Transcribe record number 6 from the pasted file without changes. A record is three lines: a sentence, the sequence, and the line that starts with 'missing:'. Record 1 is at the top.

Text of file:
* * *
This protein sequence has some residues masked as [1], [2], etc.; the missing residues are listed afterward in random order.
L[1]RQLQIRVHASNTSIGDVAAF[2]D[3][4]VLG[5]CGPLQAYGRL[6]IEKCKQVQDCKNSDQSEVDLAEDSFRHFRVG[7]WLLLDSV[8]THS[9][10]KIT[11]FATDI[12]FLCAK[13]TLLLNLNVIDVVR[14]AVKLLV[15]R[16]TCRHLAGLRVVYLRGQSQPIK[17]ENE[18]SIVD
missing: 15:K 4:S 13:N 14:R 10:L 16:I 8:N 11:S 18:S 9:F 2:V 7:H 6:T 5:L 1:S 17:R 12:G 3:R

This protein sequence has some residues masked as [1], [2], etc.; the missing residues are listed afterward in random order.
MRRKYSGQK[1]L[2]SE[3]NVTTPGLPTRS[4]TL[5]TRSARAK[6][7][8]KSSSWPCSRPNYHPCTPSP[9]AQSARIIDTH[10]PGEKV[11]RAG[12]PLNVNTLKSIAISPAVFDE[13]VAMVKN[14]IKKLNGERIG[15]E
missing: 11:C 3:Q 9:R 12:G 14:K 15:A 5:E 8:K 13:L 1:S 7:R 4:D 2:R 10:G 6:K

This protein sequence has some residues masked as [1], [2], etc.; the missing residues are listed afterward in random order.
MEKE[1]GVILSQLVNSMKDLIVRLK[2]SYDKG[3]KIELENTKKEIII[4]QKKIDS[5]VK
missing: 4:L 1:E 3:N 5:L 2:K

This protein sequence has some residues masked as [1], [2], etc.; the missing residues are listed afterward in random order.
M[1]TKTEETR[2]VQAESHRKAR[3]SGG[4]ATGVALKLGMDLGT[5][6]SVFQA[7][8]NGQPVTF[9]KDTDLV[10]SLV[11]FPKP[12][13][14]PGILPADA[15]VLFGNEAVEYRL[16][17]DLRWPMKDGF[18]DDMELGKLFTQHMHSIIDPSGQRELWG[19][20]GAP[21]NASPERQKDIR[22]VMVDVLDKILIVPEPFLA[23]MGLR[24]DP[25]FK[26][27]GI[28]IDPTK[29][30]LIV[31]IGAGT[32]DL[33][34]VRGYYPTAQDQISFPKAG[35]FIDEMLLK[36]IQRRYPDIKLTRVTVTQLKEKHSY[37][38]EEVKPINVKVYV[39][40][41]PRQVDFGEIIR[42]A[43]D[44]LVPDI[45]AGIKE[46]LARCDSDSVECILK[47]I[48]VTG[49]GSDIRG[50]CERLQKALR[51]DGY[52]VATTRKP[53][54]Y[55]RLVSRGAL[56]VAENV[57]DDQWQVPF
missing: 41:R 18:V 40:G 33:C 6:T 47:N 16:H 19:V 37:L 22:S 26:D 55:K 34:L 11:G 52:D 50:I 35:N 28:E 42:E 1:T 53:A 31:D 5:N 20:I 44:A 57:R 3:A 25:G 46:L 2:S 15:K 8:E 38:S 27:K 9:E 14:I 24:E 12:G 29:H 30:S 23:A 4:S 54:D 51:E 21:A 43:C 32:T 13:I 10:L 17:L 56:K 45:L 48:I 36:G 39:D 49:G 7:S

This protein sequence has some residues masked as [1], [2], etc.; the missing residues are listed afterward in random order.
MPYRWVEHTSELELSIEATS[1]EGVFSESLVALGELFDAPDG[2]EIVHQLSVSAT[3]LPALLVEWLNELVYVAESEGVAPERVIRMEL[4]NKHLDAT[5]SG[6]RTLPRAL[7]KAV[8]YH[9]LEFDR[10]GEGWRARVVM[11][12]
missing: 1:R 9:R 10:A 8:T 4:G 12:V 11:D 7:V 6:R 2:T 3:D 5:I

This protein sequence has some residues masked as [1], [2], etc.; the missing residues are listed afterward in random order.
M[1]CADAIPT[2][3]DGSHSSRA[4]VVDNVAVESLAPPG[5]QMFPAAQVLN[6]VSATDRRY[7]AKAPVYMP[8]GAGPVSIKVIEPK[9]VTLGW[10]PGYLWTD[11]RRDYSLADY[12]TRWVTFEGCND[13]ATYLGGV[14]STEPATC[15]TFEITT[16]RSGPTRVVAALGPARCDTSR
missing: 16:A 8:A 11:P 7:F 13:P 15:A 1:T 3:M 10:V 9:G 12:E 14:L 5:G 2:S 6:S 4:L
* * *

This protein sequence has some residues masked as [1], [2], etc.; the missing residues are listed afterward in random order.
M[1]CADAIPT[2][3]DGSHSSRA[4]VVDNVAVESLAPPG[5]QMFPAAQVLN[6]VSATDRRY[7]AKAPVYMP[8]GAGPVSIKVIEPK[9]VTLGW[10]PGYLWTD[11]RRDYSLADY[12]TRWVTFEGCND[13]ATYLGGV[14]STEPATC[15]TFEITT[16]RSGPTRVVAALGPARCDTSR
missing: 16:A 8:A 11:P 7:F 13:P 15:A 1:T 3:M 10:V 9:G 12:E 14:L 5:G 2:S 6:S 4:L